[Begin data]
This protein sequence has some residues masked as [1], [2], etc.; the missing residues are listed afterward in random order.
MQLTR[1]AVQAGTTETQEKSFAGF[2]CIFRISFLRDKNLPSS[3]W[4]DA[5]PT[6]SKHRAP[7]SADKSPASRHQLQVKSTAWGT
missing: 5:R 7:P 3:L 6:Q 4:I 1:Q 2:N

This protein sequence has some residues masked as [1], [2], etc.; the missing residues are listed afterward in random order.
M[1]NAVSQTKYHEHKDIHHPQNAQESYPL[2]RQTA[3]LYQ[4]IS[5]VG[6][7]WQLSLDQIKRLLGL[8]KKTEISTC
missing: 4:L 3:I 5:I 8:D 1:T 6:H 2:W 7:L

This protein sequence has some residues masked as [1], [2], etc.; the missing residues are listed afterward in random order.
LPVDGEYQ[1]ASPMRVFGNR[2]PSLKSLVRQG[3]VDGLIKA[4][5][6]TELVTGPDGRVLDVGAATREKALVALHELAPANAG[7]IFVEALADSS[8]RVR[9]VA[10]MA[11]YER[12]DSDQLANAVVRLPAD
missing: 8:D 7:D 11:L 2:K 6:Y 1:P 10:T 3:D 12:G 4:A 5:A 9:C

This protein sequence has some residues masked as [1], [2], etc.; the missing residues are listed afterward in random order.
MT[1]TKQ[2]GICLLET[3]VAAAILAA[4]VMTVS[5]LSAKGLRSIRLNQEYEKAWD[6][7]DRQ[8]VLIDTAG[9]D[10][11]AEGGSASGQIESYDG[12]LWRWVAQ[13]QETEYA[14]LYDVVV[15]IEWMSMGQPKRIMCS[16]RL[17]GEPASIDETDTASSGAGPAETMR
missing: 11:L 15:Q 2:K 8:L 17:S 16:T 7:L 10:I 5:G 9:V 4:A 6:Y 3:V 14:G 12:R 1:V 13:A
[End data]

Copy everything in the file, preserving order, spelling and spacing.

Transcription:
This protein sequence has some residues masked as [1], [2], etc.; the missing residues are listed afterward in random order.
MQLTR[1]AVQAGTTETQEKSFAGF[2]CIFRISFLRDKNLPSS[3]W[4]DA[5]PT[6]SKHRAP[7]SADKSPASRHQLQVKSTAWGT
missing: 5:R 7:P 3:L 6:Q 4:I 1:Q 2:N

This protein sequence has some residues masked as [1], [2], etc.; the missing residues are listed afterward in random order.
M[1]NAVSQTKYHEHKDIHHPQNAQESYPL[2]RQTA[3]LYQ[4]IS[5]VG[6][7]WQLSLDQIKRLLGL[8]KKTEISTC
missing: 4:L 3:I 5:I 8:D 1:T 6:H 2:W 7:L

This protein sequence has some residues masked as [1], [2], etc.; the missing residues are listed afterward in random order.
LPVDGEYQ[1]ASPMRVFGNR[2]PSLKSLVRQG[3]VDGLIKA[4][5][6]TELVTGPDGRVLDVGAATREKALVALHELAPANAG[7]IFVEALADSS[8]RVR[9]VA[10]MA[11]YER[12]DSDQLANAVVRLPAD
missing: 8:D 7:D 11:L 2:K 6:Y 1:P 10:T 3:D 12:G 4:A 5:A 9:C

This protein sequence has some residues masked as [1], [2], etc.; the missing residues are listed afterward in random order.
MT[1]TKQ[2]GICLLET[3]VAAAILAA[4]VMTVS[5]LSAKGLRSIRLNQEYEKAWD[6][7]DRQ[8]VLIDTAG[9]D[10][11]AEGGSASGQIESYDG[12]LWRWVAQ[13]QETEYA[14]LYDVVV[15]IEWMSMGQPKRIMCS[16]RL[17]GEPASIDETDTASSGAGPAETMR
missing: 11:L 15:Q 2:K 8:L 17:S 16:T 7:L 10:I 5:G 9:V 4:A 6:Y 3:V 14:G 12:R 1:V 13:A